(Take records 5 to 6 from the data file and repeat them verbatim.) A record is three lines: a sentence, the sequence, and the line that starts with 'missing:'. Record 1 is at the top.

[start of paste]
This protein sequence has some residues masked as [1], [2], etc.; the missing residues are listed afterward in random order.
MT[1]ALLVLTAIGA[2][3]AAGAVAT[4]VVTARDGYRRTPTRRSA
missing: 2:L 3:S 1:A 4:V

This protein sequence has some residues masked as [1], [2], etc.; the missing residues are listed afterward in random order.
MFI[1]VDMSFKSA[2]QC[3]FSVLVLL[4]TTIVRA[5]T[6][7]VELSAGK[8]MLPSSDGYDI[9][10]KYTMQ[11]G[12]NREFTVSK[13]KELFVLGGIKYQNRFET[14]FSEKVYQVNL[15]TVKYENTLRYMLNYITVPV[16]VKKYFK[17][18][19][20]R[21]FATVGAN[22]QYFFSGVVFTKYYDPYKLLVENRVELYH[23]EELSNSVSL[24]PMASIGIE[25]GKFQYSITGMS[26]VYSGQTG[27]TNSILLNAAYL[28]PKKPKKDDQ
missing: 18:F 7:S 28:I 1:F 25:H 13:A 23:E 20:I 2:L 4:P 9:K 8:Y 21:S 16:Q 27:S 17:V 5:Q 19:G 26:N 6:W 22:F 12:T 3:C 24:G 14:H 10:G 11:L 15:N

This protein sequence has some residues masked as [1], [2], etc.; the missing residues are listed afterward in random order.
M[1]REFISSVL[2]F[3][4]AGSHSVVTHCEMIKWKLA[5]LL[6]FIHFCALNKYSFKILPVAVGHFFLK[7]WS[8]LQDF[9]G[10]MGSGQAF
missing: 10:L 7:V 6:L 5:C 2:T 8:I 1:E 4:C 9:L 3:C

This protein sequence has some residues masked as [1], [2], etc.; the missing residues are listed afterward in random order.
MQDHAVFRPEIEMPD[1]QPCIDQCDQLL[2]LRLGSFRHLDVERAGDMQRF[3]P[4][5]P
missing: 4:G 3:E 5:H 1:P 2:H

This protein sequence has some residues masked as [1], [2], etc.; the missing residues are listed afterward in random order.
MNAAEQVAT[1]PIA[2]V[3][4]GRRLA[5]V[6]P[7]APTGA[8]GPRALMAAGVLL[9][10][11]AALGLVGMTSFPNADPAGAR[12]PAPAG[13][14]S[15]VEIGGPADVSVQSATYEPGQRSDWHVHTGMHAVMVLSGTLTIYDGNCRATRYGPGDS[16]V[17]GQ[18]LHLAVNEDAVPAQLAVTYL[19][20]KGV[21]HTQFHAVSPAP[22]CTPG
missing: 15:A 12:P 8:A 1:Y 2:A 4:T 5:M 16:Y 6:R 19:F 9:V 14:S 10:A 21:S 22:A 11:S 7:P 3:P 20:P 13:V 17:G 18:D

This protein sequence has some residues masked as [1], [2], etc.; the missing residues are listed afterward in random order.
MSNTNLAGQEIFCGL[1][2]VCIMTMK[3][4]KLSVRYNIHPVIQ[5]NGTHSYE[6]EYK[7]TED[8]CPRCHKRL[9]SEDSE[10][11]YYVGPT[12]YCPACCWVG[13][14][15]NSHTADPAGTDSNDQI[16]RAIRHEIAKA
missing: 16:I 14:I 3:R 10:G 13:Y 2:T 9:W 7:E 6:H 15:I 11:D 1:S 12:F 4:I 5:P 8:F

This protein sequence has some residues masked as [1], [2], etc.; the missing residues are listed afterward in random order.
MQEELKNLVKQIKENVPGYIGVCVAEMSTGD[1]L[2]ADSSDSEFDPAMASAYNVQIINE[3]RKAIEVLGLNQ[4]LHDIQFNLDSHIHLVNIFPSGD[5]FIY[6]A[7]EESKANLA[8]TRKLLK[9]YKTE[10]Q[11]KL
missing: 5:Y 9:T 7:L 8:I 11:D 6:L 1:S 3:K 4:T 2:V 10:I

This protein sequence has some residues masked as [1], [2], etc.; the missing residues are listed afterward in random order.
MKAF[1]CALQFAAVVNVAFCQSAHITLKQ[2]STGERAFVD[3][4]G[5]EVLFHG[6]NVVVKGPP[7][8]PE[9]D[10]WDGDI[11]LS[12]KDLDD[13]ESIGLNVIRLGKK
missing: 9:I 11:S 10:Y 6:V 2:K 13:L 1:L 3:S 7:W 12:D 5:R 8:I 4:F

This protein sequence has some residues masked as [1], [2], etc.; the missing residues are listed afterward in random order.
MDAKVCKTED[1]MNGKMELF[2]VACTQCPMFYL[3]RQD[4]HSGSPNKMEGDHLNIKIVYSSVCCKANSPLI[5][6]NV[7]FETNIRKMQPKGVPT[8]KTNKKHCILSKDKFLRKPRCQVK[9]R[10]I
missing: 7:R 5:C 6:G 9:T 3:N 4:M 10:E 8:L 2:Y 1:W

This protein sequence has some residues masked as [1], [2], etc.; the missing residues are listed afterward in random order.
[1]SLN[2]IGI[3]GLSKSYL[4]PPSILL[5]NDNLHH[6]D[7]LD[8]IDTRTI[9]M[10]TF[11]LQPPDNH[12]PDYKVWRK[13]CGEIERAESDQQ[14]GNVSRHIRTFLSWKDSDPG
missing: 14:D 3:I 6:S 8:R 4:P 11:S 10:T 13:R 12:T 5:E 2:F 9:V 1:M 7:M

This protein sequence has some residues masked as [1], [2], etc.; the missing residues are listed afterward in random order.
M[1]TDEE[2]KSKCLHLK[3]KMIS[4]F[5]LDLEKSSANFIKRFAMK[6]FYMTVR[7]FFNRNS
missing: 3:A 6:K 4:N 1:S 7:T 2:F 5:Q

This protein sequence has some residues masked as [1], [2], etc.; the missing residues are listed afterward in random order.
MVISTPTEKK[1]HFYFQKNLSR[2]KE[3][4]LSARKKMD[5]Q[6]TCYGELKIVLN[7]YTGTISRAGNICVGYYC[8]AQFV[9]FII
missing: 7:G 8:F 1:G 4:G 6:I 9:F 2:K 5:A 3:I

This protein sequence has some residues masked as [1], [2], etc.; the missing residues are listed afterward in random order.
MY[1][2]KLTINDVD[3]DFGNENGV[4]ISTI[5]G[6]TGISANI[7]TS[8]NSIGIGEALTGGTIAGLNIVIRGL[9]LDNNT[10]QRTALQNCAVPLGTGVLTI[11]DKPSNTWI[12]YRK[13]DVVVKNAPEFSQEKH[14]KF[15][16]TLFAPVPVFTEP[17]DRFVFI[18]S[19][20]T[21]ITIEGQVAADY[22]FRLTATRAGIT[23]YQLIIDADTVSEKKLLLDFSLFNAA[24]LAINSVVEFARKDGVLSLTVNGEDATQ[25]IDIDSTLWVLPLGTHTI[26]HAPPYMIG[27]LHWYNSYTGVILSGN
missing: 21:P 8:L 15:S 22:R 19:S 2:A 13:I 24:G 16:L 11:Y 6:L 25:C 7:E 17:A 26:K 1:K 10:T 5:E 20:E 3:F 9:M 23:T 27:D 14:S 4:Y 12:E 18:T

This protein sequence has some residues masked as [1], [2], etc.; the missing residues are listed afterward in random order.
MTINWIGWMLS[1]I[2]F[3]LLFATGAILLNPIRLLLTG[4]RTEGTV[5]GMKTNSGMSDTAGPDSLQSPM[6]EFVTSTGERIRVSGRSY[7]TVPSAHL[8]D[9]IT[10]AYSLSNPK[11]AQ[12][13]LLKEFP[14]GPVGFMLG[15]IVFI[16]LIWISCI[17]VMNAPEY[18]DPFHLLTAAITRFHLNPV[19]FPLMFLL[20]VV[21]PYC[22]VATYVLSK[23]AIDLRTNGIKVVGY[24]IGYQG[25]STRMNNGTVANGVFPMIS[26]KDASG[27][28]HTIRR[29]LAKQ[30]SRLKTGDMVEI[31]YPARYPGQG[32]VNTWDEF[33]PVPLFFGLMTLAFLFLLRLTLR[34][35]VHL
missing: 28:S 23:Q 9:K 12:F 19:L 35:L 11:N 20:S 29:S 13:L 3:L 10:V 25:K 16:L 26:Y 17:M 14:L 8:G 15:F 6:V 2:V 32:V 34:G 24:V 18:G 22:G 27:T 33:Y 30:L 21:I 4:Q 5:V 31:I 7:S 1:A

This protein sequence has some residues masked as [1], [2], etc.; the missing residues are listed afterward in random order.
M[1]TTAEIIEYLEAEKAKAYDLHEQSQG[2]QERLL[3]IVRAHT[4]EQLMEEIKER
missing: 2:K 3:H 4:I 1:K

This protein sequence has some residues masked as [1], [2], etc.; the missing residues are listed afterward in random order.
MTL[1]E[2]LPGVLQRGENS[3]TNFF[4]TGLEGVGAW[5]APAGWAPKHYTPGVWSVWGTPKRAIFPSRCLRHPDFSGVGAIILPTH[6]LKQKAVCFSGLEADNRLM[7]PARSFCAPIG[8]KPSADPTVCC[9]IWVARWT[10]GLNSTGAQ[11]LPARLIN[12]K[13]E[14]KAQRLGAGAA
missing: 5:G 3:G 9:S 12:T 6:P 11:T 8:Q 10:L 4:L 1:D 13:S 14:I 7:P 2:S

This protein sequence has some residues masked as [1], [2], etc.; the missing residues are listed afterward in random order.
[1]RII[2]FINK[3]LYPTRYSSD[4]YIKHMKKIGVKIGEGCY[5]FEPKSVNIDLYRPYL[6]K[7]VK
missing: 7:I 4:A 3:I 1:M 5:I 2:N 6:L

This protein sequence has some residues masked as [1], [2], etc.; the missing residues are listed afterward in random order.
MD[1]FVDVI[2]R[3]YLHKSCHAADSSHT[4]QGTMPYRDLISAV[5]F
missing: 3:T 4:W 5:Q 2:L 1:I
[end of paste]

This protein sequence has some residues masked as [1], [2], etc.; the missing residues are listed afterward in random order.
MNAAEQVAT[1]PIA[2]V[3][4]GRRLA[5]V[6]P[7]APTGA[8]GPRALMAAGVLL[9][10][11]AALGLVGMTSFPNADPAGAR[12]PAPAG[13][14]S[15]VEIGGPADVSVQSATYEPGQRSDWHVHTGMHAVMVLSGTLTIYDGNCRATRYGPGDS[16]V[17]GQ[18]LHLAVNEDAVPAQLAVTYL[19][20]KGV[21]HTQFHAVSPAP[22]CTPG
missing: 15:A 12:P 8:A 1:Y 2:A 4:T 5:M 16:Y 6:R 19:F 9:V 14:S 10:A 21:S 22:A 11:S 7:P 3:P 20:P 13:V 17:G 18:D

This protein sequence has some residues masked as [1], [2], etc.; the missing residues are listed afterward in random order.
MSNTNLAGQEIFCGL[1][2]VCIMTMK[3][4]KLSVRYNIHPVIQ[5]NGTHSYE[6]EYK[7]TED[8]CPRCHKRL[9]SEDSE[10][11]YYVGPT[12]YCPACCWVG[13][14][15]NSHTADPAGTDSNDQI[16]RAIRHEIAKA
missing: 16:I 14:I 3:R 10:G 13:Y 2:T 9:W 7:E 6:H 15:I 11:D 1:S 12:F 4:I 5:P 8:F